Change the bulb, it’s Frisk #169! That was Dave Lister’s crew number in the first series of Red Dwarf. (Then they decided that 169 people couldn’t have been a big enough crew for a spaceship of that size, and revised the figure to 1,169. If you want nerdy Red Dwarf facts, you come to me…)
‘Guilty pleasure’ is a bit of a flawed phrase; life’s too short to feel bad about enjoying yourself, you either like something or you don’t. Pretending not to like something that you actually do, or – worse – torturing yourself for your perceived bad behaviour, is little more than a waste of time and glucose.
Nevertheless, it’s hard to shop at Greggs without experiencing at least an infinitesimal pang of the guilty pleasure synaptic fizz. Your body does not need a deep-fried pastry full of sausages and baked beans. If you can squeeze your food and collect the grease in a napkin as it drips out, it’s probably too greasy.
Greggs, however, aren’t stupid. They’re diversifying. They know people eat there for yumminess rather than lifestyle points, but they’re also branching out into healthier pastures: the new sourdough pasties cut calories in half, and contain 9g of fat compared to a regular pasty’s 33g.
And that’s not all. They’re talking about a gluten-free range, and even – whisper it – sushi. Just imagine.
As with so many facets of everyday life, there’s always been a gender bias in TV animation and cartoons. Postman Pat, Fireman Sam and Bob the Builder all try to be pretty right-on with their plot devices and themes, but they’re inarguably all about men doing tasks. The traditional model of the family-based cartoon – The Flintstones, The Simpsons, The Jetsons, Family Guy, American Dad – has the men going out to earn the money while the womenfolk stay at home. And have you counted up how many of the trains in Thomas the Tank Engine (or ‘Thomas and Friends’, as it now is) are girls? If you want to get ahead in animated fiction, you’d better have a pair of XY chromosomes.
MullenLowe London reckoned it was time to redress the balance, and so they launched a new campaign to coincide with International Women’s Day: ‘It’s time to get animated’, aka #redrawthebalance. They teamed up with charity Inspiring Girls International to create a video that highlighted how only 29% of characters are women, and more often than not they’re portrayed as damsels in distress. Furthermore, behind the scenes, just 20% of animators are female. Here’s the vid, see what you think >>> https://youtu.be/LAn84wNIqn0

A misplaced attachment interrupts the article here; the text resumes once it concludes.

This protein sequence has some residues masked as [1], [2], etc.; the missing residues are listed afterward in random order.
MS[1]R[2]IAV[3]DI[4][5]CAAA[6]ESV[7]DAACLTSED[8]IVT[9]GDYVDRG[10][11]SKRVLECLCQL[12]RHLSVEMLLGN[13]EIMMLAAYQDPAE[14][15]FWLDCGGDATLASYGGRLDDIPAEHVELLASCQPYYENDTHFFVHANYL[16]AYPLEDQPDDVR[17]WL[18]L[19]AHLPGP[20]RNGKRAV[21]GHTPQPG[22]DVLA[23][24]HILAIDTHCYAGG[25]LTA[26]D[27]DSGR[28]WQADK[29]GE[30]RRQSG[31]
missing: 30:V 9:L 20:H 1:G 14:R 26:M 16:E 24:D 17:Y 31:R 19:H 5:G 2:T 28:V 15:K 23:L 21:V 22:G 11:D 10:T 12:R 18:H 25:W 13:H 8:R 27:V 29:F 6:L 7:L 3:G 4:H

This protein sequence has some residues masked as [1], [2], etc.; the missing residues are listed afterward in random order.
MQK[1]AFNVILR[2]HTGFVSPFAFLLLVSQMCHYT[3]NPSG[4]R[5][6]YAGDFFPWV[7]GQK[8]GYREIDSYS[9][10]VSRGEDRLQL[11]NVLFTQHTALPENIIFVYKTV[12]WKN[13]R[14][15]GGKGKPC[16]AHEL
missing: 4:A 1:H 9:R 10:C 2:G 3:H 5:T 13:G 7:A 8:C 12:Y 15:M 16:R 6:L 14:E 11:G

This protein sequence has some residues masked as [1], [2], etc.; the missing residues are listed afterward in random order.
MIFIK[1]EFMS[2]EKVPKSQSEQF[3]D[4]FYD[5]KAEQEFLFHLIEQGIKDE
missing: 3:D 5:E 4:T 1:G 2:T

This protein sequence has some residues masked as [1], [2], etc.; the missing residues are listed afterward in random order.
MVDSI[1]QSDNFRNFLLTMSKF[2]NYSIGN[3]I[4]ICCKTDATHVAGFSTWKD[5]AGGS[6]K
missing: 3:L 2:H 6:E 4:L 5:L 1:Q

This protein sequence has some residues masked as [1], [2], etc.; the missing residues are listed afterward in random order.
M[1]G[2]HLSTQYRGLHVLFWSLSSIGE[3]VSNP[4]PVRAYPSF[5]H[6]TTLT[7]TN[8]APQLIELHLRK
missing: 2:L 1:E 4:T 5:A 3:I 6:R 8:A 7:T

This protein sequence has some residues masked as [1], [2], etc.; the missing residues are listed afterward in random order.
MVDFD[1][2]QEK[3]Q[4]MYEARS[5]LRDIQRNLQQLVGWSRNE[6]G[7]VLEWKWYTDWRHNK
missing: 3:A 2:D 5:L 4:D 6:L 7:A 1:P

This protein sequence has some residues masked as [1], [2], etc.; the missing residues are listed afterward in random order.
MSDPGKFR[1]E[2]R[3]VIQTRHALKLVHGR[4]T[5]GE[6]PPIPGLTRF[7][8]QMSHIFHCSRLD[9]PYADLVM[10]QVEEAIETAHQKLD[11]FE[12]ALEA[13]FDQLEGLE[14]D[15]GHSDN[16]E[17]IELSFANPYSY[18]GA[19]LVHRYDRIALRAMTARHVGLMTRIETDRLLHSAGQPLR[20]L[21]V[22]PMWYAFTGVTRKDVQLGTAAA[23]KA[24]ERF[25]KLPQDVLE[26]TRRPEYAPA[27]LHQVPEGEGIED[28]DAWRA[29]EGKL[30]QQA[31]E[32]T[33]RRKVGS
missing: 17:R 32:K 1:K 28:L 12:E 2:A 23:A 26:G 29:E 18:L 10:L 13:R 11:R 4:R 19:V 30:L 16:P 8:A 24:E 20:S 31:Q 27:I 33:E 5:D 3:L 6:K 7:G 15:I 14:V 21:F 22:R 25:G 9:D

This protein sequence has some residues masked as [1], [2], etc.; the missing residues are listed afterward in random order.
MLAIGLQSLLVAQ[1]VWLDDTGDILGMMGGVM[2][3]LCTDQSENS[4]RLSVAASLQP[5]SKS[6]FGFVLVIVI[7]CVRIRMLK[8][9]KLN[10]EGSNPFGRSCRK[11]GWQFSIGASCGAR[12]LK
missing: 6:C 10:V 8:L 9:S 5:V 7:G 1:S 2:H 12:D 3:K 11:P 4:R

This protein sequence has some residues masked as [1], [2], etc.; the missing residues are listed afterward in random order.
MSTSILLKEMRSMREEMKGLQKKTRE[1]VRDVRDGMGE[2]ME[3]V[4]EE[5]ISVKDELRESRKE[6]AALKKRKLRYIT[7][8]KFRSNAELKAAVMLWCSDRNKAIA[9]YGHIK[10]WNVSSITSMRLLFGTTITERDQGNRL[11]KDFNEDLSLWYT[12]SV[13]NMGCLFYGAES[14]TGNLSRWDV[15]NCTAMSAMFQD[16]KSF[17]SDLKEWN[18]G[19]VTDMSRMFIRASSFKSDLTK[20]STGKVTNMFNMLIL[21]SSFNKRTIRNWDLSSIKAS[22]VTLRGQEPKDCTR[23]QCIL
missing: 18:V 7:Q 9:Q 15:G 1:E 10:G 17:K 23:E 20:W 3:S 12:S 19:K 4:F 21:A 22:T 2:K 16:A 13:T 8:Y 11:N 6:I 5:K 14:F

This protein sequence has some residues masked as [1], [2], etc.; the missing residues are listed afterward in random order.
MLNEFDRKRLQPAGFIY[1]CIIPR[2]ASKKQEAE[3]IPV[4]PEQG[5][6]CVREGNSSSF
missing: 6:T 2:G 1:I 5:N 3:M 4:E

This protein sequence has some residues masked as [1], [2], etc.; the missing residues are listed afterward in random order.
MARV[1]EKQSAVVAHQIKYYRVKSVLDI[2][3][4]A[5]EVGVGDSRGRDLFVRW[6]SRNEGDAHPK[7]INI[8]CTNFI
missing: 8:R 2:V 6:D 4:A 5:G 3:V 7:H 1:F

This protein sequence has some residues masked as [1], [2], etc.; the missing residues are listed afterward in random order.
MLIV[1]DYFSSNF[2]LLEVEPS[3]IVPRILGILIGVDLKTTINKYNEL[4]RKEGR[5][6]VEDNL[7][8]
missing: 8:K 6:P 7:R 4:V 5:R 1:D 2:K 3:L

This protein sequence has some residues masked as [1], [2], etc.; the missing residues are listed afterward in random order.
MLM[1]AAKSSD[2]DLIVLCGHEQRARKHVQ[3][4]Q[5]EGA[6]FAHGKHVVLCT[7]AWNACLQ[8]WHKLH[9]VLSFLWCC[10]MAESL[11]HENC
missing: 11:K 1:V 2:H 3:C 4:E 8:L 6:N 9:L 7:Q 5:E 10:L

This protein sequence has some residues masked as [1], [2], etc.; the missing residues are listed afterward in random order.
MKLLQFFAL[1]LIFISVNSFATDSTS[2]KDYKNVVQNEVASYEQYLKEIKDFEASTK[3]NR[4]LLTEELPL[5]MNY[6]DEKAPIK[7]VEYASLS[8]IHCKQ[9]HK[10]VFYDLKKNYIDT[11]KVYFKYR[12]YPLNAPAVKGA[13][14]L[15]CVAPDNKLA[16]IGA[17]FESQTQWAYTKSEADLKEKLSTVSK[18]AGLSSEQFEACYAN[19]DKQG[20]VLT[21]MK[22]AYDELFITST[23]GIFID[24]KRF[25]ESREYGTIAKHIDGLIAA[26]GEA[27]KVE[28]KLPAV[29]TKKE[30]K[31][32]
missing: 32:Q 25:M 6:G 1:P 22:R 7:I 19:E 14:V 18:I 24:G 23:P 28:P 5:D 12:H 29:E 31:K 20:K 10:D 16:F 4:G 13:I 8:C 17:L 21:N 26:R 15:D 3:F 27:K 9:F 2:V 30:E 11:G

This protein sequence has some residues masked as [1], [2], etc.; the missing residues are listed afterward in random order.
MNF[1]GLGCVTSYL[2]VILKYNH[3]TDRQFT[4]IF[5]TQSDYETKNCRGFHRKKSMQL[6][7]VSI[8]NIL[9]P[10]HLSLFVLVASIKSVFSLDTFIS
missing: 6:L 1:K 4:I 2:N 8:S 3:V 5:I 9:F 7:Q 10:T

With the current wave of thinly-veiled xenophobia on either side of the North Atlantic, you’d be forgiven for thinking that the world had suddenly gone a bit far-right 1930s about penning everybody into the countries in which they were born. There’s Brexit voters on one side who, in some cases, thought they were voting purely on an immigration issue, and Trump on the other, trying to close America’s doors to anyone who looks a bit different to him, for some reason. It’s unsettling.
In Barcelona, however, the idea of keeping visitors out is rooted in an altogether more strategic gameplan. Rather than merely a vague notion of ‘keeping foreigners away’, the city’s mayor has embarked upon a long-term anti-tourism policy on the grounds that, well, the residents are being elbowed out. There are 1.6m people living in Barcelona, and every year 32m tourists arrive; sure, it’s great for the economy, but not for local culture and community. The plan, then, is simply to make accommodation and transportation much, much more expensive for visitors. Will this work? It might, or it might not. But at least they’ve given it a bit of thought.
Daniel Bevis, Senior Knowledge Editor
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